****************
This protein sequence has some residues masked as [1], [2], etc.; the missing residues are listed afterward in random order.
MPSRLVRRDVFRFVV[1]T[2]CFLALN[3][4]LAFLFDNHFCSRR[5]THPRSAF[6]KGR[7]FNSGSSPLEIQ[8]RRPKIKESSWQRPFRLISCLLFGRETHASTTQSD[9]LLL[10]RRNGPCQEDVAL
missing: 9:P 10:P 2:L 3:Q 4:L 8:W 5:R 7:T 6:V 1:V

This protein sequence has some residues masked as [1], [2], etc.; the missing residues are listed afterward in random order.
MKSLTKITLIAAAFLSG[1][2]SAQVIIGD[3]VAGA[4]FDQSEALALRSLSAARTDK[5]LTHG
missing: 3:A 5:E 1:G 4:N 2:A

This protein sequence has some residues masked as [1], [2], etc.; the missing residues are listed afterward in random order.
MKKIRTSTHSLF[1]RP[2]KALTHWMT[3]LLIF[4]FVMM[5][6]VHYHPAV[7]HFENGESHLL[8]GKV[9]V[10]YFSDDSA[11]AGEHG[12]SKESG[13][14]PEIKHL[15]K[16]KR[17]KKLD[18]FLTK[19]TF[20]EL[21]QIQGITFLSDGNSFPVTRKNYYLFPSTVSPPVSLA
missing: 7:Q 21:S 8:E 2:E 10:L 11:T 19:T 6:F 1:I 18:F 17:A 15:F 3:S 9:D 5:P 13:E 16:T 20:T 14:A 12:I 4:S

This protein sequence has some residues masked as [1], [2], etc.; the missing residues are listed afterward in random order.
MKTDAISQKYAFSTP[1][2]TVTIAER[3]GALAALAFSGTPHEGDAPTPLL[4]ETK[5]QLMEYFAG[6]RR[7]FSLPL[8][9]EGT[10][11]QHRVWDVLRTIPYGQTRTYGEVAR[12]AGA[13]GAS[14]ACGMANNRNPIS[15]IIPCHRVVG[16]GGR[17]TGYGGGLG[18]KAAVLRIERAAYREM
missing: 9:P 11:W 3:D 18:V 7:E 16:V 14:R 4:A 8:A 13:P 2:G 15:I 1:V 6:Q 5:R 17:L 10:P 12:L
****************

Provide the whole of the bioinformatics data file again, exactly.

This protein sequence has some residues masked as [1], [2], etc.; the missing residues are listed afterward in random order.
MPSRLVRRDVFRFVV[1]T[2]CFLALN[3][4]LAFLFDNHFCSRR[5]THPRSAF[6]KGR[7]FNSGSSPLEIQ[8]RRPKIKESSWQRPFRLISCLLFGRETHASTTQSD[9]LLL[10]RRNGPCQEDVAL
missing: 9:P 10:P 2:L 3:Q 4:L 8:W 5:R 7:T 6:V 1:V

This protein sequence has some residues masked as [1], [2], etc.; the missing residues are listed afterward in random order.
MKSLTKITLIAAAFLSG[1][2]SAQVIIGD[3]VAGA[4]FDQSEALALRSLSAARTDK[5]LTHG
missing: 3:A 5:E 1:G 4:N 2:A

This protein sequence has some residues masked as [1], [2], etc.; the missing residues are listed afterward in random order.
MKKIRTSTHSLF[1]RP[2]KALTHWMT[3]LLIF[4]FVMM[5][6]VHYHPAV[7]HFENGESHLL[8]GKV[9]V[10]YFSDDSA[11]AGEHG[12]SKESG[13][14]PEIKHL[15]K[16]KR[17]KKLD[18]FLTK[19]TF[20]EL[21]QIQGITFLSDGNSFPVTRKNYYLFPSTVSPPVSLA
missing: 7:Q 21:S 8:E 2:E 10:L 11:T 19:T 6:F 1:I 18:F 17:A 15:F 3:S 9:D 5:P 13:E 16:T 20:T 14:A 12:I 4:S

This protein sequence has some residues masked as [1], [2], etc.; the missing residues are listed afterward in random order.
MKTDAISQKYAFSTP[1][2]TVTIAER[3]GALAALAFSGTPHEGDAPTPLL[4]ETK[5]QLMEYFAG[6]RR[7]FSLPL[8][9]EGT[10][11]QHRVWDVLRTIPYGQTRTYGEVAR[12]AGA[13]GAS[14]ACGMANNRNPIS[15]IIPCHRVVG[16]GGR[17]TGYGGGLG[18]KAAVLRIERAAYREM
missing: 9:P 11:W 3:D 18:V 7:E 16:V 14:R 4:A 8:A 13:P 2:G 15:I 1:V 6:Q 5:R 17:L 10:P 12:L